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From 1948 until well into the 1980s, Yugoslavia devoted a considerable proportion of its national resources to defense. By all indicators, the economy was fairly military-oriented, considering the country's modest overall level of development. Yugoslavia's nonaligned foreign policy made a high military budget necessary, because the country had no alliances guaranteeing military assistance. But the Yugoslav situation resembled that of other communist states such as Cuba, the Democratic People's Republic of Korea (North Korea), and Vietnam, which also received considerable amounts of Soviet arms and military equipment without being members of the Warsaw Pact.
On several occasions in the 1980s, the YPA leadership stated that the country's economic crisis and diminished resource allocations to the military directly affected the quality of YPA weapons, equipment, and personnel, thereby weakening YPA ability to provide a reliable defense against external threats. On the other hand, critics of the YPA contended that the military still spent the major portion of the country's resources, and that military spending was a major factor in the economic crisis that persisted and worsened in Yugoslavia through the 1980s.
In 1990 much of the YPA weapons inventory was obsolete. In previous years, weapons had been stockpiled from both foreign acquisition and domestic production. But for long periods, Yugoslavia's nonaligned status precipitated partial embargos by both East and West. NATO and the Warsaw Pact were cautious about selling Yugoslavia advanced weapons that could reach hostile third parties. By 1990 Yugoslavia had strengthened its domestic arms manufacturing, and that year it claimed that 80 percent of new weapons came from that source. But both sources remained problematic; imports were expensive and politically vulnerable, but domestically produced weapons were generally of lower quality. Also, importing equipment from many different manufacturers complicated standardization, maintenance, and logistics. Critics complained that arms purchases abroad and domestic military production were too expensive and were incompatible with long-term economic stabilization. The military, on the other hand, argued that arms procurement helped acquire or develop technologies of value in the production of civilian goods.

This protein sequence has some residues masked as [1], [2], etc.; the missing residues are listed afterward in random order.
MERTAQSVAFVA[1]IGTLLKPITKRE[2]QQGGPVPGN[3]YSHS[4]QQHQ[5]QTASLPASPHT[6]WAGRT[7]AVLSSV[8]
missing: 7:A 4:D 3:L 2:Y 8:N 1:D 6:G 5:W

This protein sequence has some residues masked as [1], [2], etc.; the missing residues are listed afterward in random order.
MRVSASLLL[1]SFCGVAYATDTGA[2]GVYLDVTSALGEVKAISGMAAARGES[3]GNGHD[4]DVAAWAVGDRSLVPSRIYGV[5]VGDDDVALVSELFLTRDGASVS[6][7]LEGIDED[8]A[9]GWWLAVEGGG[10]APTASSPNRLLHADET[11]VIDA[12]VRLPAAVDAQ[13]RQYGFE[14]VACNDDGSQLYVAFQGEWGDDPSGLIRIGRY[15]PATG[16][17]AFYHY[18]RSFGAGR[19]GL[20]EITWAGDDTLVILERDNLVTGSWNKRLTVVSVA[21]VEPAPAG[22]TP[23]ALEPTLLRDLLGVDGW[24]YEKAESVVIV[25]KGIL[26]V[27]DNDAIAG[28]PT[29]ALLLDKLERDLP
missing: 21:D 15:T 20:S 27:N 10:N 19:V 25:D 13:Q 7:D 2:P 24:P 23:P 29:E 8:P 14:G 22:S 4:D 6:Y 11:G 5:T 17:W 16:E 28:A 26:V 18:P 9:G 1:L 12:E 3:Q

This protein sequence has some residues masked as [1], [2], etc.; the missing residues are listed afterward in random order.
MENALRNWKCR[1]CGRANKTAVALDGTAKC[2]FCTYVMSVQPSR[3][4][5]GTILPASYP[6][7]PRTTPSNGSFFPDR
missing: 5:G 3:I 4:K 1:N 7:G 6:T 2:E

Data as of December 1990
Note that current information from the CIA World Factbook, U.S. Department of State Background Notes, Australia's Department of Foreign Affairs and Trade Country Briefs, the UK's Foreign and Commonwealth Office's Country Profiles, and the World Bank can be found on Factba.se.
Editor's Note: Country Studies included here were published between 1988 and 1998. The Country study for Yugoslavia was first published in 1990. Where available, the data has been updated through 2008. The date at the bottom of each section will indicate the time period of the data. Information on some countries may no longer be up to date. See the "Research Completed" date at the beginning of each study on the Title Page or the "Data as of" date at the end of each section of text. This information is included due to its comprehensiveness and for historical purposes.
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Section 192 of 208
(din.) Yugoslav Dinar (YDN)
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